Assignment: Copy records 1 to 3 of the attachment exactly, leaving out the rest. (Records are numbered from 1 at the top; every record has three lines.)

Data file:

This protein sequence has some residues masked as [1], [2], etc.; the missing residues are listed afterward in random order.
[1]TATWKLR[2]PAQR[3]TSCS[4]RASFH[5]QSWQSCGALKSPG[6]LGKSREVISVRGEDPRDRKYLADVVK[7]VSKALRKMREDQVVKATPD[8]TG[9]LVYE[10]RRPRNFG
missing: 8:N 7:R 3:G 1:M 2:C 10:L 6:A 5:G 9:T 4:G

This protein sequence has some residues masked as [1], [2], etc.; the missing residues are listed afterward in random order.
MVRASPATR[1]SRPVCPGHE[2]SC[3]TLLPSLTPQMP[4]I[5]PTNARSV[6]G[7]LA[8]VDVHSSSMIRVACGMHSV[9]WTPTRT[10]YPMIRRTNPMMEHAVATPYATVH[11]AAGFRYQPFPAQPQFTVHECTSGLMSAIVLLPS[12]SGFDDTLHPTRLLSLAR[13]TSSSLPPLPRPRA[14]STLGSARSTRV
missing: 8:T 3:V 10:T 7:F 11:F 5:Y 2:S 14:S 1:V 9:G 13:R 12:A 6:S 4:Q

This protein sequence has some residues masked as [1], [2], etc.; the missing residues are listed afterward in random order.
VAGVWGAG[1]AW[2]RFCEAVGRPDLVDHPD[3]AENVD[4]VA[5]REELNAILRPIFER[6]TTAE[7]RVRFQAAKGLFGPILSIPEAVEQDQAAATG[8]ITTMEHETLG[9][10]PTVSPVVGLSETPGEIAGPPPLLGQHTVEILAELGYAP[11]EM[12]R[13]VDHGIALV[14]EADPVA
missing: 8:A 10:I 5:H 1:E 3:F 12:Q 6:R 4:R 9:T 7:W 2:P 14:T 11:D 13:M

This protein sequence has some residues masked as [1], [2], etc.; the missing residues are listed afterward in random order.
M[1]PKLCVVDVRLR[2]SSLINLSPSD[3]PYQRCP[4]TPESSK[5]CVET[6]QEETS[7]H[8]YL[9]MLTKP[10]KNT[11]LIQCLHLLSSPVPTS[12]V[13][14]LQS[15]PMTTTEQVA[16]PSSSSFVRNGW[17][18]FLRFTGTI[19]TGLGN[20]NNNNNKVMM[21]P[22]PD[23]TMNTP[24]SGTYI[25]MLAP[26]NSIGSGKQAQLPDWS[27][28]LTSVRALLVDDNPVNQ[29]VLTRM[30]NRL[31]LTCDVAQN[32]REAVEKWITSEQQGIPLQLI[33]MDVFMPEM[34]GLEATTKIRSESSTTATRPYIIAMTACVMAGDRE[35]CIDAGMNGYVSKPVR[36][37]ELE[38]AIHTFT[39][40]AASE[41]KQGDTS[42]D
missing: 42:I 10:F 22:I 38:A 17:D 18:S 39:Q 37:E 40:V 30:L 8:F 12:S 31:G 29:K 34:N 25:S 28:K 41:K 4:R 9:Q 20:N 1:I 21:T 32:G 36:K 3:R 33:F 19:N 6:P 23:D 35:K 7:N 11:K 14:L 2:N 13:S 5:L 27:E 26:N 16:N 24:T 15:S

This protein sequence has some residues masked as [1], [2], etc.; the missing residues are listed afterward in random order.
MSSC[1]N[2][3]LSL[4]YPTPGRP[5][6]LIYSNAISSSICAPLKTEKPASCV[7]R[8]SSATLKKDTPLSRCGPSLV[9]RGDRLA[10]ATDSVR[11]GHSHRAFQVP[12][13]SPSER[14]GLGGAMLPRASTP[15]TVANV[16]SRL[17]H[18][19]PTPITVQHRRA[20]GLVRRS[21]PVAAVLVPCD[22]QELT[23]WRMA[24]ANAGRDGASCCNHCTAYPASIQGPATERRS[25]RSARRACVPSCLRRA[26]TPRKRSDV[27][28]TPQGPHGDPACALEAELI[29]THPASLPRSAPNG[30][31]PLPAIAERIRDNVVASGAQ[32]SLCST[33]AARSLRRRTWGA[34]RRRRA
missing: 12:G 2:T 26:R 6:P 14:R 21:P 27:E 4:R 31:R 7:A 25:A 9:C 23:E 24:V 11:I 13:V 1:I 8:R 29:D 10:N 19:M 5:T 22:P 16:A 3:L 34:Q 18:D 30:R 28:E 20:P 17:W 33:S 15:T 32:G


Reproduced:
This protein sequence has some residues masked as [1], [2], etc.; the missing residues are listed afterward in random order.
[1]TATWKLR[2]PAQR[3]TSCS[4]RASFH[5]QSWQSCGALKSPG[6]LGKSREVISVRGEDPRDRKYLADVVK[7]VSKALRKMREDQVVKATPD[8]TG[9]LVYE[10]RRPRNFG
missing: 8:N 7:R 3:G 1:M 2:C 10:L 6:A 5:G 9:T 4:G

This protein sequence has some residues masked as [1], [2], etc.; the missing residues are listed afterward in random order.
MVRASPATR[1]SRPVCPGHE[2]SC[3]TLLPSLTPQMP[4]I[5]PTNARSV[6]G[7]LA[8]VDVHSSSMIRVACGMHSV[9]WTPTRT[10]YPMIRRTNPMMEHAVATPYATVH[11]AAGFRYQPFPAQPQFTVHECTSGLMSAIVLLPS[12]SGFDDTLHPTRLLSLAR[13]TSSSLPPLPRPRA[14]STLGSARSTRV
missing: 8:T 3:V 10:T 7:F 11:F 5:Y 2:S 14:S 1:V 9:G 13:R 12:A 6:S 4:Q

This protein sequence has some residues masked as [1], [2], etc.; the missing residues are listed afterward in random order.
VAGVWGAG[1]AW[2]RFCEAVGRPDLVDHPD[3]AENVD[4]VA[5]REELNAILRPIFER[6]TTAE[7]RVRFQAAKGLFGPILSIPEAVEQDQAAATG[8]ITTMEHETLG[9][10]PTVSPVVGLSETPGEIAGPPPLLGQHTVEILAELGYAP[11]EM[12]R[13]VDHGIALV[14]EADPVA
missing: 8:A 10:I 5:H 1:E 3:F 12:Q 6:R 4:R 9:T 7:W 2:P 14:T 11:D 13:M